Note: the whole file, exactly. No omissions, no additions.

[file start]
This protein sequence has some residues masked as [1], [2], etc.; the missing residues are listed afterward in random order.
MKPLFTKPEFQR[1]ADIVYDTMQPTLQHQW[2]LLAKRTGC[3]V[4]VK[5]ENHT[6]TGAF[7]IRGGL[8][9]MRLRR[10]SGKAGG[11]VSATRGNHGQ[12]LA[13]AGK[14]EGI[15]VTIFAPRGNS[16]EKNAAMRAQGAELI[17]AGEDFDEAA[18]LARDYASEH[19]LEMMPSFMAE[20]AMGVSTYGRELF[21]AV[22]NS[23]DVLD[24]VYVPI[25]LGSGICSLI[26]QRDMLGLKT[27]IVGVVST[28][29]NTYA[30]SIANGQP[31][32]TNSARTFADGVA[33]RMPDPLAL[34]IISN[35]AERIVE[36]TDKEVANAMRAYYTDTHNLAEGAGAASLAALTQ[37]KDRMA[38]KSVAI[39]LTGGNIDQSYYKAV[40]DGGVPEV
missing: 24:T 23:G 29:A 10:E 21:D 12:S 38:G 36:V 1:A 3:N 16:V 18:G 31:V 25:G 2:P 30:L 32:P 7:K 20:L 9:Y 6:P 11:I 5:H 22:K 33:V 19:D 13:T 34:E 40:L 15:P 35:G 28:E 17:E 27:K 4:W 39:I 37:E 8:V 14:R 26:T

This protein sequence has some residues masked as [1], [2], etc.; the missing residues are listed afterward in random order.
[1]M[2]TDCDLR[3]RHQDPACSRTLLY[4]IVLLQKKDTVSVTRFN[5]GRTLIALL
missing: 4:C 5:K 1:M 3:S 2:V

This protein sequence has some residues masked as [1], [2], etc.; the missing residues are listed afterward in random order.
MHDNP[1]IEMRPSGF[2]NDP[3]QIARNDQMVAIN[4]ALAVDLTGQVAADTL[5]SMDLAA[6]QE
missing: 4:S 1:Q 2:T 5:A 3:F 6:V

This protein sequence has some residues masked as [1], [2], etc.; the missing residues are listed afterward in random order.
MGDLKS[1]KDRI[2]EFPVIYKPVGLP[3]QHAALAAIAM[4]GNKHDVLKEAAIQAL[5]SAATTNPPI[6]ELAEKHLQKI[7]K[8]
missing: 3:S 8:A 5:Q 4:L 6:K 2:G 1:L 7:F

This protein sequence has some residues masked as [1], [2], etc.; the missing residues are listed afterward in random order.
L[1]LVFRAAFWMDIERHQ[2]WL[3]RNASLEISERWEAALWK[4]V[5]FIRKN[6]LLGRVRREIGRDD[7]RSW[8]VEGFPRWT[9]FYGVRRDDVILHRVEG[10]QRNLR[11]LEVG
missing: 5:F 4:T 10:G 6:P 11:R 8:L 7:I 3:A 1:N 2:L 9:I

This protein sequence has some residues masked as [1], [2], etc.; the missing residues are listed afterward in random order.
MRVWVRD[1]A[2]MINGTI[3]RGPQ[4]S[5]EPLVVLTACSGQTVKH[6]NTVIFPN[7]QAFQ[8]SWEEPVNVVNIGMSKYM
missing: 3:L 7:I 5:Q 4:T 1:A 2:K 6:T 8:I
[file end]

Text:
This protein sequence has some residues masked as [1], [2], etc.; the missing residues are listed afterward in random order.
MKPLFTKPEFQR[1]ADIVYDTMQPTLQHQW[2]LLAKRTGC[3]V[4]VK[5]ENHT[6]TGAF[7]IRGGL[8][9]MRLRR[10]SGKAGG[11]VSATRGNHGQ[12]LA[13]AGK[14]EGI[15]VTIFAPRGNS[16]EKNAAMRAQGAELI[17]AGEDFDEAA[18]LARDYASEH[19]LEMMPSFMAE[20]AMGVSTYGRELF[21]AV[22]NS[23]DVLD[24]VYVPI[25]LGSGICSLI[26]QRDMLGLKT[27]IVGVVST[28][29]NTYA[30]SIANGQP[31][32]TNSARTFADGVA[33]RMPDPLAL[34]IISN[35]AERIVE[36]TDKEVANAMRAYYTDTHNLAEGAGAASLAALTQ[37]KDRMA[38]KSVAI[39]LTGGNIDQSYYKAV[40]DGGVPEV
missing: 24:T 23:G 29:A 10:E 21:D 12:S 38:G 36:V 1:A 3:N 16:V 18:G 31:V 25:G 2:P 30:L 32:P 7:K 20:L 9:Y 6:P 11:I 5:H 22:K 33:V 19:D 13:T 34:E 40:L 15:P 35:G 28:E 17:E 27:K 4:W 39:I 37:E 8:V 14:R 26:T

This protein sequence has some residues masked as [1], [2], etc.; the missing residues are listed afterward in random order.
[1]M[2]TDCDLR[3]RHQDPACSRTLLY[4]IVLLQKKDTVSVTRFN[5]GRTLIALL
missing: 4:C 5:K 1:M 3:S 2:V

This protein sequence has some residues masked as [1], [2], etc.; the missing residues are listed afterward in random order.
MHDNP[1]IEMRPSGF[2]NDP[3]QIARNDQMVAIN[4]ALAVDLTGQVAADTL[5]SMDLAA[6]QE
missing: 4:S 1:Q 2:T 5:A 3:F 6:V

This protein sequence has some residues masked as [1], [2], etc.; the missing residues are listed afterward in random order.
MGDLKS[1]KDRI[2]EFPVIYKPVGLP[3]QHAALAAIAM[4]GNKHDVLKEAAIQAL[5]SAATTNPPI[6]ELAEKHLQKI[7]K[8]
missing: 3:S 8:A 5:Q 4:L 6:K 2:G 1:L 7:F

This protein sequence has some residues masked as [1], [2], etc.; the missing residues are listed afterward in random order.
L[1]LVFRAAFWMDIERHQ[2]WL[3]RNASLEISERWEAALWK[4]V[5]FIRKN[6]LLGRVRREIGRDD[7]RSW[8]VEGFPRWT[9]FYGVRRDDVILHRVEG[10]QRNLR[11]LEVG
missing: 5:F 4:T 10:G 6:P 11:R 8:L 7:I 3:A 1:N 2:L 9:I

This protein sequence has some residues masked as [1], [2], etc.; the missing residues are listed afterward in random order.
MRVWVRD[1]A[2]MINGTI[3]RGPQ[4]S[5]EPLVVLTACSGQTVKH[6]NTVIFPN[7]QAFQ[8]SWEEPVNVVNIGMSKYM
missing: 3:L 7:I 5:Q 4:T 1:A 2:K 6:T 8:I